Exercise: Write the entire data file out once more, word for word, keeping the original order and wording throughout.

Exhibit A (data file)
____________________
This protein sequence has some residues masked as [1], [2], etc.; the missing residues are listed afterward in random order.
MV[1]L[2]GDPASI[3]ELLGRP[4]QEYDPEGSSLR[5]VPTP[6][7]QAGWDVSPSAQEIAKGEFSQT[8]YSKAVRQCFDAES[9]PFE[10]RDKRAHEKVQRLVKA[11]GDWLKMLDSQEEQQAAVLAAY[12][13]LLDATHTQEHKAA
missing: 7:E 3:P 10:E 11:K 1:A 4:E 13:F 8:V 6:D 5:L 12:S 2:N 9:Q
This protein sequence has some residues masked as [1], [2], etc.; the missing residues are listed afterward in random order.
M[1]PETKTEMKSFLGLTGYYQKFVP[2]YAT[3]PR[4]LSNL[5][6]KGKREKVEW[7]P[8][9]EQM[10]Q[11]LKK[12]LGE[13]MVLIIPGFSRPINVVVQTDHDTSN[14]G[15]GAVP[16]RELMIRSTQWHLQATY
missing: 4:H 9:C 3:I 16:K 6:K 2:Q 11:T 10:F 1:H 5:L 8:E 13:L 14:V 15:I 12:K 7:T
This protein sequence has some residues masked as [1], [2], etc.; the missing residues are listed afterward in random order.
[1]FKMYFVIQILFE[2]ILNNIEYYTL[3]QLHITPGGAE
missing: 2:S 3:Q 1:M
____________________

This protein sequence has some residues masked as [1], [2], etc.; the missing residues are listed afterward in random order.
MV[1]L[2]GDPASI[3]ELLGRP[4]QEYDPEGSSLR[5]VPTP[6][7]QAGWDVSPSAQEIAKGEFSQT[8]YSKAVRQCFDAES[9]PFE[10]RDKRAHEKVQRLVKA[11]GDWLKMLDSQEEQQAAVLAAY[12][13]LLDATHTQEHKAA
missing: 7:E 3:P 10:E 11:K 1:A 4:E 13:F 8:V 6:D 5:L 12:S 2:N 9:Q
This protein sequence has some residues masked as [1], [2], etc.; the missing residues are listed afterward in random order.
M[1]PETKTEMKSFLGLTGYYQKFVP[2]YAT[3]PR[4]LSNL[5][6]KGKREKVEW[7]P[8][9]EQM[10]Q[11]LKK[12]LGE[13]MVLIIPGFSRPINVVVQTDHDTSN[14]G[15]GAVP[16]RELMIRSTQWHLQATY
missing: 4:H 9:C 3:I 16:K 6:K 2:Q 11:T 10:F 1:H 5:L 8:E 13:L 14:V 15:I 12:K 7:T
This protein sequence has some residues masked as [1], [2], etc.; the missing residues are listed afterward in random order.
[1]FKMYFVIQILFE[2]ILNNIEYYTL[3]QLHITPGGAE
missing: 2:S 3:Q 1:M